Much media attention was given to a recent Obesity study that found that metabolism remained suppressed even when participants in "The Biggest Loser" television series regained much of the weight they lost while dieting. A new editorial looks at the results of this study, along with results from another recent Obesity study that examined weight gain and loss.
The editorial highlights the lessons learned from these studies that can help people struggling to maintain a healthy weight in our modern "obesogenic environment" conducive to eating more, moving less, and gaining weight. For example, weight loss is possible, and a 5% to 15% weight loss is unlikely to lead to such large effects on metabolism as seen in the television series. It is also important to continue lifestyle changes implemented during the weight loss for the long term and to include medications if indicated.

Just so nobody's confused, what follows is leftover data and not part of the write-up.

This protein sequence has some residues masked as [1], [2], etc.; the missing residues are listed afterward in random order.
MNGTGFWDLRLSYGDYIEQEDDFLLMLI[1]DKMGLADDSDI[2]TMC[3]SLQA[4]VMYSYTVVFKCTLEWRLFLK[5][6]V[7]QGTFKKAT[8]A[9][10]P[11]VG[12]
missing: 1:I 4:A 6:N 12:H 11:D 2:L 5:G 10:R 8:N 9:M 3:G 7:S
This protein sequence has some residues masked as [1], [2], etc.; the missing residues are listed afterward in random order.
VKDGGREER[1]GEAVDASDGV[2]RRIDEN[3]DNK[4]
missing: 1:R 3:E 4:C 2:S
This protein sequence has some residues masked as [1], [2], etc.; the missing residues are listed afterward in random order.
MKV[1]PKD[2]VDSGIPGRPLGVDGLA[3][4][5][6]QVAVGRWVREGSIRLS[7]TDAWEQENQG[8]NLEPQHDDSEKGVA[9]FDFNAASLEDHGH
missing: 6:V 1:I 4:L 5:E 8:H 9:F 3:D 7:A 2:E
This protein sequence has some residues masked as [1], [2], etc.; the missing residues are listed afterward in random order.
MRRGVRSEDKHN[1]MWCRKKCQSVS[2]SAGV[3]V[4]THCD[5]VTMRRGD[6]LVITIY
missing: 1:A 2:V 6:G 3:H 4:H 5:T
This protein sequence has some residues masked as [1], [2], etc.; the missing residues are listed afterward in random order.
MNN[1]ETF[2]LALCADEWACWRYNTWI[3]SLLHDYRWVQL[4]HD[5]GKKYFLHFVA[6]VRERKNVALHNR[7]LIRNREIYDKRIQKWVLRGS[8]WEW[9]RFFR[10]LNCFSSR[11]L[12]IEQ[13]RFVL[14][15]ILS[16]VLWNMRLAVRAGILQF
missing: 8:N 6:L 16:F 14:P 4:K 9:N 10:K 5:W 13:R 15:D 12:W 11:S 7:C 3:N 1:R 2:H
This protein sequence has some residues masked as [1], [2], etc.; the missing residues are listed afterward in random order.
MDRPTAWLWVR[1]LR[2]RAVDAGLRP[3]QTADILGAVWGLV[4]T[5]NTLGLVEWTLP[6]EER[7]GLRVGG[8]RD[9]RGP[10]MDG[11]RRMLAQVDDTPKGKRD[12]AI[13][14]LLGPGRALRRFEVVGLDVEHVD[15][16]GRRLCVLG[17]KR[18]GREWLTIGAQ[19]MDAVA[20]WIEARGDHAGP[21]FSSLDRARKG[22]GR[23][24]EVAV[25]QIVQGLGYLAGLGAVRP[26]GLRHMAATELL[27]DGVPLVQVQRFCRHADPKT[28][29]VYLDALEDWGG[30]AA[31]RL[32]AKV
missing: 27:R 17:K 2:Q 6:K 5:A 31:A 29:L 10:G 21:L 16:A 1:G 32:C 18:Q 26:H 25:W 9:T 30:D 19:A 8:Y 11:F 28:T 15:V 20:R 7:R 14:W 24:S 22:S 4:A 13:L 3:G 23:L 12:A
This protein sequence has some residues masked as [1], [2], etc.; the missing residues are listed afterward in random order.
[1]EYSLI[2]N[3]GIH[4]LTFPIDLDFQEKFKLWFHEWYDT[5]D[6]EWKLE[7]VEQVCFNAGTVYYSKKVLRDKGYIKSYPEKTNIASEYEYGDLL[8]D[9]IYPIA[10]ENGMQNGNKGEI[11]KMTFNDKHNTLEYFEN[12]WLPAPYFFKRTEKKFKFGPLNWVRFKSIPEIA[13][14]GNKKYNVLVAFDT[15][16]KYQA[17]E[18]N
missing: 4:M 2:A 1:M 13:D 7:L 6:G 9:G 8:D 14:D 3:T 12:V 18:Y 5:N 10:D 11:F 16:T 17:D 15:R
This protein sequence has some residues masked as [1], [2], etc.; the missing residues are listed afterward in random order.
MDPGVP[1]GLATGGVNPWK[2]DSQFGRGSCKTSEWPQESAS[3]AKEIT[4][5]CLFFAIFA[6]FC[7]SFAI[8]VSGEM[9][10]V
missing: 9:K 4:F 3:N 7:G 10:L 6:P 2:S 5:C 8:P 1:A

"The two studies published in the August issue of Obesity clearly emphasize that after weight loss, individuals with obesity have to fight their biology and struggle to control their body weight in our current environment. However, less drastic weight loss may be beneficial for overall health, even if it still requires constant attention to controlling food intake and increasing physical activity," said Prof. Eric Ravussin, Obesity's Editor-in-Chief and co-author of the editorial.